Hire Better Employees
Got a job opening? If so, it could be straining your business. Being down even one person could hurt productivity. But don’t let your sense of urgency cause you to make a hasty, regrettable hire. Business owners frequently feel the pressure to fill crucial roles quickly. But there is a lot of risk associated with making a quick hire.
Identifying The Risks
If you aren’t thorough as you source, interview and select your candidates, and don’t fully understand their knowledge, skills, abilities and experiences, you’re more likely to have a bad hire.
Essentially, a bad hire is someone who comes on board and doesn’t perform as expected. And if a bad hire ends in a termination, you’re looking at extra costs, including:
- Paying out medical, dental and vision insurance
- Unemployment compensation
- Time and energy to fill the role again
But these aren’t the only costs you could face. What if your bad hire commits fraud? Fraud adds a whole other set of costs. That’s why it’s so important to do your due diligence and hire the all-around best candidate.
Listen to episode 93, “Human Resources 101: Hiring & Retaining Top Talent, on Rea’s award-winning podcast, unsuitable on Rea Radio, featuring Desiree Lyon.
Breaking Down The Risk
So how do you go about properly hiring a new candidate? Start by breaking down each section of the recruiting cycle:
- Sourcing: Consider where you’re going to find candidates for your open position. Think about where your top performing employees came from. Or perhaps solicit employee referrals and see if your current employees know any good candidates. Casting a wide net isn’t always the best strategy for small businesses – it can start to feel like finding a needle in a haystack. A talent agency can help you find the right candidates if you can’t handle this in-house.
- Screening: At this point in the recruiting cycle, you should have a good number of résumés to sift through to determine who to talk to. During this phase, you want to assess candidates based on your expectations for the position. Don’t blindly screen applicants. Instead, consider developing assessments to measure an applicant’s knowledge, skills, abilities and experiences. Phone interviews are also a good way to gauge whether or not you want to further pursue an applicant. Much like any quality control process, be sure to have checks and balances in place during this phase.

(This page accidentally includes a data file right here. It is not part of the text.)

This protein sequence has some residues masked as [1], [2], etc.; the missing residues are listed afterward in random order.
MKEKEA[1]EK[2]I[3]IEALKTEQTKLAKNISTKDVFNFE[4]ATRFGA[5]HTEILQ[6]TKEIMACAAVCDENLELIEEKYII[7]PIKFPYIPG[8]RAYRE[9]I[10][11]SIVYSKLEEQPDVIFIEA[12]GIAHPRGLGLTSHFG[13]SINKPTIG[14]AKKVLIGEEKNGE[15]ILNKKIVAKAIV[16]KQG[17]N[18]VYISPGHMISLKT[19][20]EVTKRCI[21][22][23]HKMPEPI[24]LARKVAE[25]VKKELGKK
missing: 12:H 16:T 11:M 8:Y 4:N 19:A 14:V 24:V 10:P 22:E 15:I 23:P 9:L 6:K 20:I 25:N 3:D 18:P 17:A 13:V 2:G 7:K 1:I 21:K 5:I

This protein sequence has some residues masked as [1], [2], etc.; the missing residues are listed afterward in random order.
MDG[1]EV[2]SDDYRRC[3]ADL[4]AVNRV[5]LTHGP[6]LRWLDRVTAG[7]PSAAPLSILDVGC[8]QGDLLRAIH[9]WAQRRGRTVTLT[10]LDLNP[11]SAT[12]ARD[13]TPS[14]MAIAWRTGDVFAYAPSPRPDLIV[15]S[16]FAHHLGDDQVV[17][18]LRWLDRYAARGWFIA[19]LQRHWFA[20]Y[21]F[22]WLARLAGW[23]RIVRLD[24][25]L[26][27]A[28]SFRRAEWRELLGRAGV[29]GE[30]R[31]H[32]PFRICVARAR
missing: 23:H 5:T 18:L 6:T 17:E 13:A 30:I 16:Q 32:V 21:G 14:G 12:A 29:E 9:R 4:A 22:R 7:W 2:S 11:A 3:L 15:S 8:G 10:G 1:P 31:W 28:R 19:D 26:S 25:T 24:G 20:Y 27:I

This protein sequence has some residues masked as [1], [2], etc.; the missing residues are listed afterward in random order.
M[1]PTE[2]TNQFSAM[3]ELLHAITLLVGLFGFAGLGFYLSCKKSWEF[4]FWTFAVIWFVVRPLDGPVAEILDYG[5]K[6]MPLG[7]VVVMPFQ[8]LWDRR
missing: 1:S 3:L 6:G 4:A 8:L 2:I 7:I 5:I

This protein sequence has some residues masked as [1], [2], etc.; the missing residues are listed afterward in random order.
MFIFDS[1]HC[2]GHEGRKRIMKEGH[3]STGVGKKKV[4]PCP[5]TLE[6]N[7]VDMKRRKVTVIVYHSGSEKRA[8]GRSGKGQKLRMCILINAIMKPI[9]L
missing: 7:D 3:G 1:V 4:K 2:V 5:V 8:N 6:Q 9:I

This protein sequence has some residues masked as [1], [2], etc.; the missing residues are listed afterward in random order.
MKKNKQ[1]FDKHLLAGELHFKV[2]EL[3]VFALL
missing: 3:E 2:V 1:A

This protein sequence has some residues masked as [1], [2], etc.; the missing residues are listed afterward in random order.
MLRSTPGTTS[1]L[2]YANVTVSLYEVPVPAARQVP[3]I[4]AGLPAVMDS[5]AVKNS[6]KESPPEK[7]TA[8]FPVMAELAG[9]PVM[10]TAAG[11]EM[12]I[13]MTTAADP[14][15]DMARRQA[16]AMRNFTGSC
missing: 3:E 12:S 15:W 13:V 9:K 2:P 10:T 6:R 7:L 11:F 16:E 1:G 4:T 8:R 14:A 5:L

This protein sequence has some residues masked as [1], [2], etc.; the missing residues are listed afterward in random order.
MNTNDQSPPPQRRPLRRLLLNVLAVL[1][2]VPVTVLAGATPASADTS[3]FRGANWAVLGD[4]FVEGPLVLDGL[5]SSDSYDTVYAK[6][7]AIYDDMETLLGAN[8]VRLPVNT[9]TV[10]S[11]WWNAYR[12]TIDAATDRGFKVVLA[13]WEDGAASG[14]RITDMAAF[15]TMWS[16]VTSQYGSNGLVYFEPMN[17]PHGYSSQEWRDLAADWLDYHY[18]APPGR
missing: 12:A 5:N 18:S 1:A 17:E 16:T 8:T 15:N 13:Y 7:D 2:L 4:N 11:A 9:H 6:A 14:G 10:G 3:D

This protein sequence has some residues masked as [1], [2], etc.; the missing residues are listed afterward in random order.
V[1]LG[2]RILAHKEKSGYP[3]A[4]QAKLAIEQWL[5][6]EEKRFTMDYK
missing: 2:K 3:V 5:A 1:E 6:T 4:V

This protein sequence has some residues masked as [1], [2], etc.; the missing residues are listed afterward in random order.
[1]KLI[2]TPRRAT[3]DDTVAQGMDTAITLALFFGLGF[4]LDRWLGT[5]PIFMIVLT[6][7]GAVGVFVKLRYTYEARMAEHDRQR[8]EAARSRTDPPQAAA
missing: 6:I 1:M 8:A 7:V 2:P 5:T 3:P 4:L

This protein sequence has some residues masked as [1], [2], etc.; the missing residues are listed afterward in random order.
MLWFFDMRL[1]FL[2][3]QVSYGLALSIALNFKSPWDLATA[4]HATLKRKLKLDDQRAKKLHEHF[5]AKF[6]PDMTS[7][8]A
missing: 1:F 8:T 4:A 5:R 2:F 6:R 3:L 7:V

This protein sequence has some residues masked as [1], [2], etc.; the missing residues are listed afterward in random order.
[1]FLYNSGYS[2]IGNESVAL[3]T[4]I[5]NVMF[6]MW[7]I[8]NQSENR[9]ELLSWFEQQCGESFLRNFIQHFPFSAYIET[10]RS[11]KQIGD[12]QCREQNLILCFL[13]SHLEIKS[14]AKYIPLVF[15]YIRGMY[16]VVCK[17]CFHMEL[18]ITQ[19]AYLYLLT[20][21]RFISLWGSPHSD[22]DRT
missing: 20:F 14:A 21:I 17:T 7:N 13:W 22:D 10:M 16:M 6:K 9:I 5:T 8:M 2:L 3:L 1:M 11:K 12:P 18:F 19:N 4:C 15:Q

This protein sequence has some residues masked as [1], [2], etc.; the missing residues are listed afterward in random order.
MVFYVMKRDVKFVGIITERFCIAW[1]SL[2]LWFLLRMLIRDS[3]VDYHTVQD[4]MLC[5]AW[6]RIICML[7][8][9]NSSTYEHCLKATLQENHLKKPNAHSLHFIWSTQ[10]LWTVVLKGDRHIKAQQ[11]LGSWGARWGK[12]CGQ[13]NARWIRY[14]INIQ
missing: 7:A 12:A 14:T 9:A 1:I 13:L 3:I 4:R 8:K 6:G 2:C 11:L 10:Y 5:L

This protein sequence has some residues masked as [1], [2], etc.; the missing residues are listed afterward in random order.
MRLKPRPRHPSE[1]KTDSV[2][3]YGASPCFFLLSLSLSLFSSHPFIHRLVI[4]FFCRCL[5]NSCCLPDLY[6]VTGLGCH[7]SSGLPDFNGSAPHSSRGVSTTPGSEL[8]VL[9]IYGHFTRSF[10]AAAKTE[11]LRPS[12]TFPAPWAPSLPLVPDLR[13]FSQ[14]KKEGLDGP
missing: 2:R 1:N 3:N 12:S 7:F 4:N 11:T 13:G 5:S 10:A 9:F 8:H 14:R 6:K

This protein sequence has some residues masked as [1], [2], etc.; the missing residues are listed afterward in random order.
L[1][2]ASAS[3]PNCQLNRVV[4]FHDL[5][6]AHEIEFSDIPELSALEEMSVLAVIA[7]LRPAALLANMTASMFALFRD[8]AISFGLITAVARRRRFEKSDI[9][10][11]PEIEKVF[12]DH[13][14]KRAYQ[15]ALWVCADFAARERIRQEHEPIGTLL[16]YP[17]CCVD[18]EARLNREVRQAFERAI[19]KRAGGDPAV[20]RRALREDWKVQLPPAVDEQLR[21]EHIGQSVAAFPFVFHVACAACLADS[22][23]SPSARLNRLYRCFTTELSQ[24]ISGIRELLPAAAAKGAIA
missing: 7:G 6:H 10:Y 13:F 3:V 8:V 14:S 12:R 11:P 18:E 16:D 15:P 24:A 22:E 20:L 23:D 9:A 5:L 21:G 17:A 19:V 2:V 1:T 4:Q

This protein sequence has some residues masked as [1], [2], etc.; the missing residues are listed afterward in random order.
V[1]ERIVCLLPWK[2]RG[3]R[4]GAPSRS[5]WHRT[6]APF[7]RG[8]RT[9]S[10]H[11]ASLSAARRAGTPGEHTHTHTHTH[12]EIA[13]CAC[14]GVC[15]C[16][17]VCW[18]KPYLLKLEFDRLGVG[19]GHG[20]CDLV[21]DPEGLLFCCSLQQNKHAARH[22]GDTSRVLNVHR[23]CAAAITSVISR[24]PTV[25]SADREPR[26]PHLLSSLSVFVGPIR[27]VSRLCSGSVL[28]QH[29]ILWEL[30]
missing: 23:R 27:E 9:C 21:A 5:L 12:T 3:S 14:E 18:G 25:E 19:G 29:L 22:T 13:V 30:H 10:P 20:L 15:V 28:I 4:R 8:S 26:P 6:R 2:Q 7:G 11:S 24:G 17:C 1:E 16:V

- Interviewing: This is the most critical phase of the recruiting cycle. Where you, and hopefully other staff members, meet with your candidates face-to-face. There’s a long list of “dos and don’ts” when it comes to interviewing, but one thing’s for sure. You’ll want to interview the candidates multiple times, and have other members of the team weigh in.
- Selecting: During this phase, you should select the candidate who best meets your needs. Before moving forward with a selection, you should also get your team’s input and be sure that your offer is in line with your candidate’s expectations (this is information you should gather during the interviewing phase).
Don’t blindly screen applicants. Instead, consider developing assessments to measure an applicant’s knowledge, skills, abilities and experiences.
Read Also: Does Vacation Time Matter?
Ways to Reduce The Risk
When you make the hire, there are several ways you can reduce the risk of a good hire turning sour.
- Ensure your new employees are adequately “on-boarded.” Make sure they understand your business’s culture, systems and processes, and help them to get to know the rest of your team.
- Consider requiring pre-employment drug testing, criminal background checks and/or financial credit checks.
- Review (or in some cases, develop) your business’s policies and procedures to ensure they support a culture that alleviates workplace risk. Review them with a legal professional who understands labor and employment laws, and repeat every three years.
Ultimately, if you take your time and place importance on getting the right people into open positions within your company, you’ll likely reduce risk in the long-term.
By Karen Sating (Cleveland office)